Establishing Spiritual Identity
When we are all convinced to care for the needs of others, everyone will see needs met. Some will have great needs and some small but all of us can all admit that we have unmet needs. They may not exist now and maybe they are needs that are yet to come. Whether now or in the future we all experience feelings of inadequacy, want, and necessity which if left unchecked will overrun our mental sanctity and spurn feelings of division and doubt that could ultimately affect every area of ministry.
How to we combat such a violent attack on our psyche?
The answer, while seemingly simple, is also constructively elusive. When each believer embraces their spiritual gift and allows it to flow and operate in the context of ministry we find that the health of the believer is strengthened. It’s not simply the mental and spiritual health that benefits from a cohesive spiritual functionality but also the physical. The physical body is directly connected to our mental process. One can see it in body language (saddened eyes or fatigued posture), as well as biological function.
The role of spiritual vitality should not be a responsibility exclusive to the pastor, although he or she should be a consistent model of spiritual health. This does not assume every pastor is spiritually healthy in totality as sin continues to disrupt even the greatest of leaders with the greatest of intentions. It is to assume, however, that spiritual vitality can flow from our greatest dysfunction if ushered by the Spirit of God.
Whether prophesy, miracles, wisdom, speaking in tongues, teaching, exhortation, giving, leading or compassion is the identifying gift prevalent in ones life, it is not the sole function of any that create spiritual accord. No gift on its own can account for the wholeness of the believer. It is only as each gift complements the other that the needs of the believer are met in totality. The Kingdom of God is not the Kingdom of individuality. The Kingdom of God is the Kingdom of together.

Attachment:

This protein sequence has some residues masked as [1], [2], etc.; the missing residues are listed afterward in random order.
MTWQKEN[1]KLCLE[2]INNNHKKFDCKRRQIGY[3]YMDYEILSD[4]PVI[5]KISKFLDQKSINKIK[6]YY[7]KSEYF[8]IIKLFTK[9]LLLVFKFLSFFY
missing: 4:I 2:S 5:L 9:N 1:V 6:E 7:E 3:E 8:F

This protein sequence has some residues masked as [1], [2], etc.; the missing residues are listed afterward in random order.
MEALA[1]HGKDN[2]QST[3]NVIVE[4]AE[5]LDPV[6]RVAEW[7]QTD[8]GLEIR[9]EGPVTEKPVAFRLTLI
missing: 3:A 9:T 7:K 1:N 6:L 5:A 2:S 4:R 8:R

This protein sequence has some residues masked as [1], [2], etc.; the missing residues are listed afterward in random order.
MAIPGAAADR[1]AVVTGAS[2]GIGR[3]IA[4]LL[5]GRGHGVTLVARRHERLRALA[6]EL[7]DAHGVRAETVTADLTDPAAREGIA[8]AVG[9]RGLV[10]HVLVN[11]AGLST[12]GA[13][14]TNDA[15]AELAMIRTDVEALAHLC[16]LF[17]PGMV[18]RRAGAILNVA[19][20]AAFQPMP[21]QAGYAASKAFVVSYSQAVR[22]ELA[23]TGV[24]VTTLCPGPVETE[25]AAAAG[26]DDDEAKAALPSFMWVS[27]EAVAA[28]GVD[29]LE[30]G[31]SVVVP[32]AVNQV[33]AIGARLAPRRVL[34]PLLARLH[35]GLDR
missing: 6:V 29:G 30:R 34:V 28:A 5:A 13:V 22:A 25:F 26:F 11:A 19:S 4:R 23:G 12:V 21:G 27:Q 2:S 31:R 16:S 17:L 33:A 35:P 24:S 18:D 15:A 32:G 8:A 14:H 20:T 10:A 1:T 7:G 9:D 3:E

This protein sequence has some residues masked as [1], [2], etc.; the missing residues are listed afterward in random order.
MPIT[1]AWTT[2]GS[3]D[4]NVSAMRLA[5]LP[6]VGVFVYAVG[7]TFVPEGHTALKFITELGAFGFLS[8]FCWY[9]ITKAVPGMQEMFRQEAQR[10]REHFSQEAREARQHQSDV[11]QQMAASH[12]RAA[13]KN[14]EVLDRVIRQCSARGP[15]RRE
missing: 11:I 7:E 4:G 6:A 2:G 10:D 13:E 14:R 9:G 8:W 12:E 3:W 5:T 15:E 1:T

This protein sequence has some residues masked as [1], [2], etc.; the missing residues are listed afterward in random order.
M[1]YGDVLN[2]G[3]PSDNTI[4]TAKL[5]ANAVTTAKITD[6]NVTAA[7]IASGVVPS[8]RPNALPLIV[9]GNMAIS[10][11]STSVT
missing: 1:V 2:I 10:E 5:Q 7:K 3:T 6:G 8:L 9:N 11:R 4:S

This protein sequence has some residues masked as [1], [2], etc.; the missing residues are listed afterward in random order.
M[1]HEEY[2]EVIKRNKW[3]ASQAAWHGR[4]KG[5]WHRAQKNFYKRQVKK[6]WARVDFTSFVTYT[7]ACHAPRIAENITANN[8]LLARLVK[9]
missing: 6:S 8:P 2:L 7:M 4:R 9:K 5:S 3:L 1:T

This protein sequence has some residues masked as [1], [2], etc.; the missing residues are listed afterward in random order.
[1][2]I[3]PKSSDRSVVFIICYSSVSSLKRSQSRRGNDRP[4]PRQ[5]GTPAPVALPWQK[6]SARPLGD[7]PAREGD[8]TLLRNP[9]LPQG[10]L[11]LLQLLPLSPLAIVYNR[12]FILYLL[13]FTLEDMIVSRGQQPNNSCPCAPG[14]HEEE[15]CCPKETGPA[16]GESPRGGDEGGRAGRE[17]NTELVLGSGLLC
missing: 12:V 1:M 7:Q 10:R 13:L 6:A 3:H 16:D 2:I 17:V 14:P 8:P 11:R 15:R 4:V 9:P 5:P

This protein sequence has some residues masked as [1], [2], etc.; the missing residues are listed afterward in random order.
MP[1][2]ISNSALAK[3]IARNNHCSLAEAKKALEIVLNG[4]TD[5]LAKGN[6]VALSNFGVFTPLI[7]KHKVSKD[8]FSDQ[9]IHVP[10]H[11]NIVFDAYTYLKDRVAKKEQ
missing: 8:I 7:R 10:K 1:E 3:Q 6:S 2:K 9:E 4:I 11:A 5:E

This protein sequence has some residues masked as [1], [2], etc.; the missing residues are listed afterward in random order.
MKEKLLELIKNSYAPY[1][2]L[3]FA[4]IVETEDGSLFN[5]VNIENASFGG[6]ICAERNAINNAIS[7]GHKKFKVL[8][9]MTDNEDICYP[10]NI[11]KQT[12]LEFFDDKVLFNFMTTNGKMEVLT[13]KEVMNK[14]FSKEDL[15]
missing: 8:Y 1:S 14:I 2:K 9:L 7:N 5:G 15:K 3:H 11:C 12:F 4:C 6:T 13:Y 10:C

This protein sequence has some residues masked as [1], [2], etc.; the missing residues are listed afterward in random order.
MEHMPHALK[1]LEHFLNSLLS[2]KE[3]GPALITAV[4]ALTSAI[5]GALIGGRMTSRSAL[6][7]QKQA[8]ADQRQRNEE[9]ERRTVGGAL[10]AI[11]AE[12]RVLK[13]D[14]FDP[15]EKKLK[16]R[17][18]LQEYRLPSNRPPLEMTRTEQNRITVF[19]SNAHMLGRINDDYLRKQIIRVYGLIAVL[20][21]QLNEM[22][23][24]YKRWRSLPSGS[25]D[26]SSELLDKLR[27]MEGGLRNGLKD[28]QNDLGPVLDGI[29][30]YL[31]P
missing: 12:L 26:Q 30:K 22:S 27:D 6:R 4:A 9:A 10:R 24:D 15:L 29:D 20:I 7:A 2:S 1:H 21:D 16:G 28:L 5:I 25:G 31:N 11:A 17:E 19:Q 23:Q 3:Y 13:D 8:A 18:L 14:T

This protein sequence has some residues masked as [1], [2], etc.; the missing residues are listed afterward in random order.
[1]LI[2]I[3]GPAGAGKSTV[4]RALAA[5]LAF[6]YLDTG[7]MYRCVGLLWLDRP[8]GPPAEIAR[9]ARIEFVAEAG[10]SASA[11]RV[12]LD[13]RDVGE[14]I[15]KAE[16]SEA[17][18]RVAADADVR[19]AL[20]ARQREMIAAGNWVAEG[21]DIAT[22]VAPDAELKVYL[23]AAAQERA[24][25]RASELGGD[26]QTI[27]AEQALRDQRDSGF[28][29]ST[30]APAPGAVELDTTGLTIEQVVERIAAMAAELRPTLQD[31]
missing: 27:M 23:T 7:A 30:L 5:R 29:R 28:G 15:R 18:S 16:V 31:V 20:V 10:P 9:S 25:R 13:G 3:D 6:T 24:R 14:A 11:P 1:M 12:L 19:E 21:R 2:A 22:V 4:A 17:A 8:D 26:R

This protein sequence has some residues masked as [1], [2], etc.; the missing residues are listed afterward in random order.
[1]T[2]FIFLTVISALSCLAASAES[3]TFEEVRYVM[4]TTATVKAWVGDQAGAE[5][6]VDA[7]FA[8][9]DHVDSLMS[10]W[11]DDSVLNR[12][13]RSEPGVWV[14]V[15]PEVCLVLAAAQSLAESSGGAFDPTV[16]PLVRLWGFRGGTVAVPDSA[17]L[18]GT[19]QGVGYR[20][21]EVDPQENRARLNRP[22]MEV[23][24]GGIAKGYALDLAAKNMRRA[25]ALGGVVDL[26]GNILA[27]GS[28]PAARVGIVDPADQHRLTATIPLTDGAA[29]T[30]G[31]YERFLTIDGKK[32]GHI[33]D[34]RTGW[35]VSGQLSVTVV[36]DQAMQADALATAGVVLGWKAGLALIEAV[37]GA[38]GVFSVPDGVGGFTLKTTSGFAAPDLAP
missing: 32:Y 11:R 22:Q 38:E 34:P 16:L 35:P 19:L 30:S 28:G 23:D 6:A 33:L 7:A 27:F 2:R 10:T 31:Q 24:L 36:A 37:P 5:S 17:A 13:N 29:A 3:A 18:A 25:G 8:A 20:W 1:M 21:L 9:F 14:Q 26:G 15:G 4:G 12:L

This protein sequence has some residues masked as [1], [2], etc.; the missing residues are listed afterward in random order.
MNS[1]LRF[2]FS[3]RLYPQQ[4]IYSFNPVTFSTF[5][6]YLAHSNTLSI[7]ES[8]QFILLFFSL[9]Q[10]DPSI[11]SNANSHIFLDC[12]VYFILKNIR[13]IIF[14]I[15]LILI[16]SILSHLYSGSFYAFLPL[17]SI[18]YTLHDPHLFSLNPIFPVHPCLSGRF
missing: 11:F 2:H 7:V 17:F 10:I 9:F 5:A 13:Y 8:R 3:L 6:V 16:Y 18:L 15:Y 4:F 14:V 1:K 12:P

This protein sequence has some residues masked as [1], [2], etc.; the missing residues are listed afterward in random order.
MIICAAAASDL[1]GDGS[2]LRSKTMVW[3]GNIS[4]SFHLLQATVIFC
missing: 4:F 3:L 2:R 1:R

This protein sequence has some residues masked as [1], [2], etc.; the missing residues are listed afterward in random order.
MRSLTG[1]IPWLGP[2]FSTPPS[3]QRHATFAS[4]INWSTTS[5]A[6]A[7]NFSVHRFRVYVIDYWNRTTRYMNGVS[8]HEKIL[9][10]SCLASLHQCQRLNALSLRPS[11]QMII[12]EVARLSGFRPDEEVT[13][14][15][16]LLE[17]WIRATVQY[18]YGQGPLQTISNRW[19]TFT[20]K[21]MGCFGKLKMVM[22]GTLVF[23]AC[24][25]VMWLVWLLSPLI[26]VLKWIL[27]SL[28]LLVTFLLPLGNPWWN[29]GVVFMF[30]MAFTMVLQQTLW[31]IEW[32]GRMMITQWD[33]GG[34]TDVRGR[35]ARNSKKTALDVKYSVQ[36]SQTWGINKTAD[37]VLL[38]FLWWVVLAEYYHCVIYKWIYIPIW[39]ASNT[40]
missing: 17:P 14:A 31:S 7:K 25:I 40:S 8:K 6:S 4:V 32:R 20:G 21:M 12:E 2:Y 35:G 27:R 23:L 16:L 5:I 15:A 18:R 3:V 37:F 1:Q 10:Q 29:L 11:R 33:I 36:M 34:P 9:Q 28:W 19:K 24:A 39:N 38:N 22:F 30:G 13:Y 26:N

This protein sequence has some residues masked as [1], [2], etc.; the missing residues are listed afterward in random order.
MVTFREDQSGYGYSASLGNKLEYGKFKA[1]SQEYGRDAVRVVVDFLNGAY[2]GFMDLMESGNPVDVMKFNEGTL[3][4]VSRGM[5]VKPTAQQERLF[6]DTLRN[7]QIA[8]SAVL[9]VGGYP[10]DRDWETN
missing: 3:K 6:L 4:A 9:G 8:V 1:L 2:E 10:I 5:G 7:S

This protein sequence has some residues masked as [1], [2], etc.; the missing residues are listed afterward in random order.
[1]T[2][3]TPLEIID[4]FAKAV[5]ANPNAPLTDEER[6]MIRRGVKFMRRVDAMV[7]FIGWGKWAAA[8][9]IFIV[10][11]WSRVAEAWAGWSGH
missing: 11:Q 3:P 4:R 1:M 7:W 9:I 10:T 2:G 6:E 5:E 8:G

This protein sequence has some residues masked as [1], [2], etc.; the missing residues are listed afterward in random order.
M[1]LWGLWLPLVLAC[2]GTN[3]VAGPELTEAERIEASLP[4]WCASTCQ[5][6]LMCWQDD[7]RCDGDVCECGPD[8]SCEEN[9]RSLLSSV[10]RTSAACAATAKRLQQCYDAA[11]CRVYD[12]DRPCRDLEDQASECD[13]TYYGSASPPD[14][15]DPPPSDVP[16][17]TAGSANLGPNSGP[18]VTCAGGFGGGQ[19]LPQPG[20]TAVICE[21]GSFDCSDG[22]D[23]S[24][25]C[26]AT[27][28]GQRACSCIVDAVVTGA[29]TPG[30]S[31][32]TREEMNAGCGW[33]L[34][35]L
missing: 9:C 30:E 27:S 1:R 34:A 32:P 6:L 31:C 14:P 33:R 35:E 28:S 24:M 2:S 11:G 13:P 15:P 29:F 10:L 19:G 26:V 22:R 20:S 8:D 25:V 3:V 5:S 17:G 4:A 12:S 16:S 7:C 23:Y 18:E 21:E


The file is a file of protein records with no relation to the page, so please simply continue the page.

If we so desire that the local church function at a high level of spiritual accountability, obedience, and trust, we must not exclude or make greater one than the other the spiritual gifts as they operate in accordance with each other. The complimentary nature of the spiritual gifts feeds the soul and nourishes it to an effective level of influence.
It is not uncommon for one to define their identity by the gifting they possess. One who performs miracles can quickly be defined by such a demonstration. One who speaks in tongues may also be labeled, as well as one who is giving or one who is compassionate. Any identity that is sought or given through such gifts is not only a misrepresentation of the Giver but also a dysfunction of the gift bearer.
Our identity was never to be associated with our works. Our identity is to be associated with He who forgave our sins. If ever an identity should be possessed it is that of love as out of this perfect act we were made right with our Lord.